18th Conference on Retroviruses and Opportunistic Infections (CROI 2011)

February 27-March 2, 2011, Boston

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CROI 2011: Studies Shed Further Light on Cardiovascular Disease among People with HIV


HIV positive people are at higher risk for cardiovascular disease overall, compared with HIV negative individuals, according to findings from Kaiser Permanente presented this month at the 18th Conference on Retroviruses and Opportunistic Infections (CROI 2011). Other studies found that HIV positive people on ART with well-preserved immune function were not at greater risk, however, and that abacavir (Ziagen) was not linked to heart attacks.

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CROI 2011: Low Vitamin D Levels Less Likely with Rilpivirine than Efavirenz

HIV positive people who use antiretroviral regimens containing the investigational non-nucleoside reverse transcriptase inhibitor (NNRTI) rilpivirine (TMC278) saw smaller changes in their vitamin D levels and were less likely to develop severe deficiency than people taking efavirenz, according to a presentation at the 18th Conference on Retroviruses and Opportunistic Infections (CROI 2011) this month in Boston. alt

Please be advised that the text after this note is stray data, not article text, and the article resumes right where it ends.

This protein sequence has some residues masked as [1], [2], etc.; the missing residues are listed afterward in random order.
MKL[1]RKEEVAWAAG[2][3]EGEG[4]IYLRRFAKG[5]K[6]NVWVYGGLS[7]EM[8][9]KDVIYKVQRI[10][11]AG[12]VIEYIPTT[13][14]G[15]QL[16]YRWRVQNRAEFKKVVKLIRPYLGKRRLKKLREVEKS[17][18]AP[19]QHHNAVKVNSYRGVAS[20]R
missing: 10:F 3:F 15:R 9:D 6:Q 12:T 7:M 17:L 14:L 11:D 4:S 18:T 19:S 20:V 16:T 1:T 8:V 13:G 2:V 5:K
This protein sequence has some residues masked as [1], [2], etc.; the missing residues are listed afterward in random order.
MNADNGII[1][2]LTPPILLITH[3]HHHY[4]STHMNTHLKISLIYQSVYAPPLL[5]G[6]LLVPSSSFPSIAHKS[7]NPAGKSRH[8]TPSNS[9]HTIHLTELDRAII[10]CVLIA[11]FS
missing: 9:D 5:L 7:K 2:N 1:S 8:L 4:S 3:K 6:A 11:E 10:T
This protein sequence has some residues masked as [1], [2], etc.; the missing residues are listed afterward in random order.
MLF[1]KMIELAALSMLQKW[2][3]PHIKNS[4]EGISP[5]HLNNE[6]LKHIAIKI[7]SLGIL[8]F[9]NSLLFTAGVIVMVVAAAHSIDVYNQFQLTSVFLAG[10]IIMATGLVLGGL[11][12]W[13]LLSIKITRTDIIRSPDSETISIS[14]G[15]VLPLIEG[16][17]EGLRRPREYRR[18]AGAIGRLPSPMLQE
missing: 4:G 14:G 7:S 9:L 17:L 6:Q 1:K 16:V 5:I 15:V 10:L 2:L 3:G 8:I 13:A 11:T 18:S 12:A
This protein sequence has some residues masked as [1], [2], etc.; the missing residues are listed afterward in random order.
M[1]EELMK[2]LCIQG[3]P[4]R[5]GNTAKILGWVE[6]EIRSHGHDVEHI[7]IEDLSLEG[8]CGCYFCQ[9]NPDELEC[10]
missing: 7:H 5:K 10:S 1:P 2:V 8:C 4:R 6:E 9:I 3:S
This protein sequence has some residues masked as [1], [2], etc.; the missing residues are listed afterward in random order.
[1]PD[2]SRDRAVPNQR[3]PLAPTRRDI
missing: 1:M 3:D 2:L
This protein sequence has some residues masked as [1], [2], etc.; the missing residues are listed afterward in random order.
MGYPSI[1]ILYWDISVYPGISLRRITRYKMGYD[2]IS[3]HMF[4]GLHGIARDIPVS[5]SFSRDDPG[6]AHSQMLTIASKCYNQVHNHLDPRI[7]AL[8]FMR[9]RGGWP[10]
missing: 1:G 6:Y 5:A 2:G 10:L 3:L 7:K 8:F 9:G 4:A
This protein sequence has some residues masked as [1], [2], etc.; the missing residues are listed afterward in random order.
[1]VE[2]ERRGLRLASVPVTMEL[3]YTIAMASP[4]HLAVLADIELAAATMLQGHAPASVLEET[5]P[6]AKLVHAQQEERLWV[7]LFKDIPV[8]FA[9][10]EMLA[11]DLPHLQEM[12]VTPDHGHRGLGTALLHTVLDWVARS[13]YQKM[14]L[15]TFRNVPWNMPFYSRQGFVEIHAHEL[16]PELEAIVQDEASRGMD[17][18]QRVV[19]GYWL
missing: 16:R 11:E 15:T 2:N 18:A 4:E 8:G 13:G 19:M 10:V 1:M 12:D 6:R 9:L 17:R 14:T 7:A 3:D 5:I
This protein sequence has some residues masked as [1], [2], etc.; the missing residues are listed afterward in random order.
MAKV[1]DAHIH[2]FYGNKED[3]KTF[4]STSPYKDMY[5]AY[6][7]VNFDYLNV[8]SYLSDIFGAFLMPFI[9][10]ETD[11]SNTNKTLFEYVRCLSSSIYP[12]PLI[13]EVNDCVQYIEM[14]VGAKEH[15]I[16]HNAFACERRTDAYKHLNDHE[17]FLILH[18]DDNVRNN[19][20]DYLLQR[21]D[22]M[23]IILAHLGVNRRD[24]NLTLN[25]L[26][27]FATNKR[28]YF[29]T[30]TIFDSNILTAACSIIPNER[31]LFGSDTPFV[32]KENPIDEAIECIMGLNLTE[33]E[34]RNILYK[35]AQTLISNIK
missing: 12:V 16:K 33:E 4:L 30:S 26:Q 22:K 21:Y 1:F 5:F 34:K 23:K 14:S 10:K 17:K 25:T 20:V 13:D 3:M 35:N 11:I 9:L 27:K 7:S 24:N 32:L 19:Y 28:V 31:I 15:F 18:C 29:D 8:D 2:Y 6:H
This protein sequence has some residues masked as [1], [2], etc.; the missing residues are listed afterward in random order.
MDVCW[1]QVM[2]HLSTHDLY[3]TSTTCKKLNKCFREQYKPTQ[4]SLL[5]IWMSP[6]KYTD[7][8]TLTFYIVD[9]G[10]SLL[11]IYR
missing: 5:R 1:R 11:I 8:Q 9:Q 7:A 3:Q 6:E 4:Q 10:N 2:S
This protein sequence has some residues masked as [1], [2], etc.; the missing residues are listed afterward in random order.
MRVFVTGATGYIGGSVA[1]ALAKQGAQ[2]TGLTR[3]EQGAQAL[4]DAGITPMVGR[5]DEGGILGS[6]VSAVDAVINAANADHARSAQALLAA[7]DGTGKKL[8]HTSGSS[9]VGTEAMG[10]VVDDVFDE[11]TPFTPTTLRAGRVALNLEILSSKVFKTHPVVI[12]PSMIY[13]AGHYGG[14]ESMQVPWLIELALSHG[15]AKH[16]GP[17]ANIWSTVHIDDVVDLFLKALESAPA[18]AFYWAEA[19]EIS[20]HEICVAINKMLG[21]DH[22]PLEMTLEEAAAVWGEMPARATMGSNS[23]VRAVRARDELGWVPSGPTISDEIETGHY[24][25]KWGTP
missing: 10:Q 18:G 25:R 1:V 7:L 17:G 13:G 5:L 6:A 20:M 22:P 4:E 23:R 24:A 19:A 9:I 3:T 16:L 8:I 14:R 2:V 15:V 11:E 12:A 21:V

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CROI 2011: Immediate ART Improves Survival for HIV+ People with TB

Tuberculosis patients who immediately start antiretroviral therapy are less likely to progress to AIDS or die, but among people with higher CD4 counts, waiting reduces the risk of IRIS, researchers reported at CROI 2011. alt

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CROI 2011: Acute Hepatitis C Treatment for HIV/HCV Coinfected People

About 65% of coinfected patients with HCV genotypes 1 or 4, and 81% with genotypes 2 or 3, achieved sustained response to interferon-based therapy started during acute infection, researchers reported at CROI 2011.

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CROI 2011: Interactions of HIV Meds with HCV drugs Telaprevir and Boceprevir

New HCV antiviral drugs can interact with some antiretroviral drugs for HIV, but others are not affected and HIV/HCV coinfected patients can be treated successfully with minimal dose adjustments.alt

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